2018 Field

The RBC Heritage is an invitational, one of only five tournaments given that status by the PGA Tour (the Masters Tournament is also an invitational, but it isn't operated by the PGA Tour). That means the field is determined by the event itself, not dictated by the PGA Tour Priority Ranking System, resulting in 132 players rather than the standard 156 for a regular Tour event. There are 20 categories of qualification, with one of the more unique ones being the PGA Section champion/Player of the Year. Interestingly enough, that turns out to be Steve Scott, who was Tiger Woods' opponent in the 1996 U.S. Amateur, won by Woods on the 38th hole. Scott later made a run at the Tour, but gave it up in 2005 and is now the head professional at the Outpost Club in Winston-Salem, North Carolina.

* Twenty-nine of the top 31 finishers from last year's tournament are in the field

* Three of the top 10, six of the top 20, and 29 of the top 50 in FedEx Cup points

* One of the top 10, four of the top 20, and 20 of the top 50 in the World Golf ranking

* Eighteen countries represented

* Fourteen colleges have three or more former players represented: Florida (6), Georgia (5), Clemson (5), Georgia Tech (5), Alabama (3), Arkansas (3), Auburn (4), Cal-Berkeley (3), UNLV (3), Yonsei (3), San Diego State (3), SMU (3), Vanderbilt (3)

Oldest Player

Jeff Maggert (54)

Youngest Player

Doc Redman (20)

Major Champions (12)

Zach Johnson (2), Charl Schwartzel, Lucas Glover, Graeme McDowell, Stewart Cink, Davis Love III, Webb Simpson, Martin Kaymer, Dustin Johnson, Geoff Ogilvy, Jason Dufner, Jim Furyk

Total Tour Victories

412 (Davis Love III, 21)

Total Major Victories

13 (Zach Johnson, 2)

What to Look For

Plenty of views of Calibogue Sound, the Harbour Town Light, pine trees, and railroad ties will on display during The Golf Channel and CBS telecasts this weekend. The 18th holes' widest fairway on tour will also get a lot of coverage, with lighthouse in the background. In between those scenic shots, look for a lot of players that have had former success at Harbour Town. I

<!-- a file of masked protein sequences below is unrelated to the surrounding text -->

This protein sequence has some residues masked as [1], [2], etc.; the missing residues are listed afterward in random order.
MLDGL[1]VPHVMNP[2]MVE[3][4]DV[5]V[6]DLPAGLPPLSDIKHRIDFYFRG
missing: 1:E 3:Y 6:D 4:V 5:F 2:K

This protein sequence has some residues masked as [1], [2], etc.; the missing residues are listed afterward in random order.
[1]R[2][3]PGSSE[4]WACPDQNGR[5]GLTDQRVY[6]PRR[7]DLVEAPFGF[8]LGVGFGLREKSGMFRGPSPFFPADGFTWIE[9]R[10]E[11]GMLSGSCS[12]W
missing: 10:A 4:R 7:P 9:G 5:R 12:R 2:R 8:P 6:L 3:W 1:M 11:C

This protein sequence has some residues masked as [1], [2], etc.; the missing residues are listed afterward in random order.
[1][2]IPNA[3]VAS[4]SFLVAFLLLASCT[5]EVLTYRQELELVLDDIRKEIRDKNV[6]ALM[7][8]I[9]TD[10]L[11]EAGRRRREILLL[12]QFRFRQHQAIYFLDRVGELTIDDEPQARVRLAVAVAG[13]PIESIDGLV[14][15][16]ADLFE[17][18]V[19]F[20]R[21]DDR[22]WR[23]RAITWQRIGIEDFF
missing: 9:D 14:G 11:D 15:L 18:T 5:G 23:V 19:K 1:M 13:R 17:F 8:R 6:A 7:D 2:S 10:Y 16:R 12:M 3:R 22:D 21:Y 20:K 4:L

f there was ever a course for horses, this Pete Dye design is one of them, evidenced by the number of multiple winners in its almost 50-year history. The greens aren't particularly daunting, especially for the handful of players that experienced Augusta National last week. Davis Love III, who turns 54 on Friday, hasn't played much tournament golf recently, but could still be a threat with his driving ability and comfort on this golf course.

Players like Brian Harman, Paul Casey, and Marc Leishman, all of whom are playing well, also have games well-suited to the narrow fairways at Harbour Town. Beau Hossler, who lost to Ian Poulter in a playoff at Houston, has had a couple of weeks to think about the stinging defeat and prepare to get back on the course. And, of course, world No. 1 Dustin Johnson will see if his prodigious length will be any advantage on a track more suited to ball placement and shot precision over four rounds.

Kevin Krest is the author of the entertaining PK Frazier series of sports suspense novels and the co-host of the weekly "The Cold Hard Truth: On Sports" broadcast. His books can be found on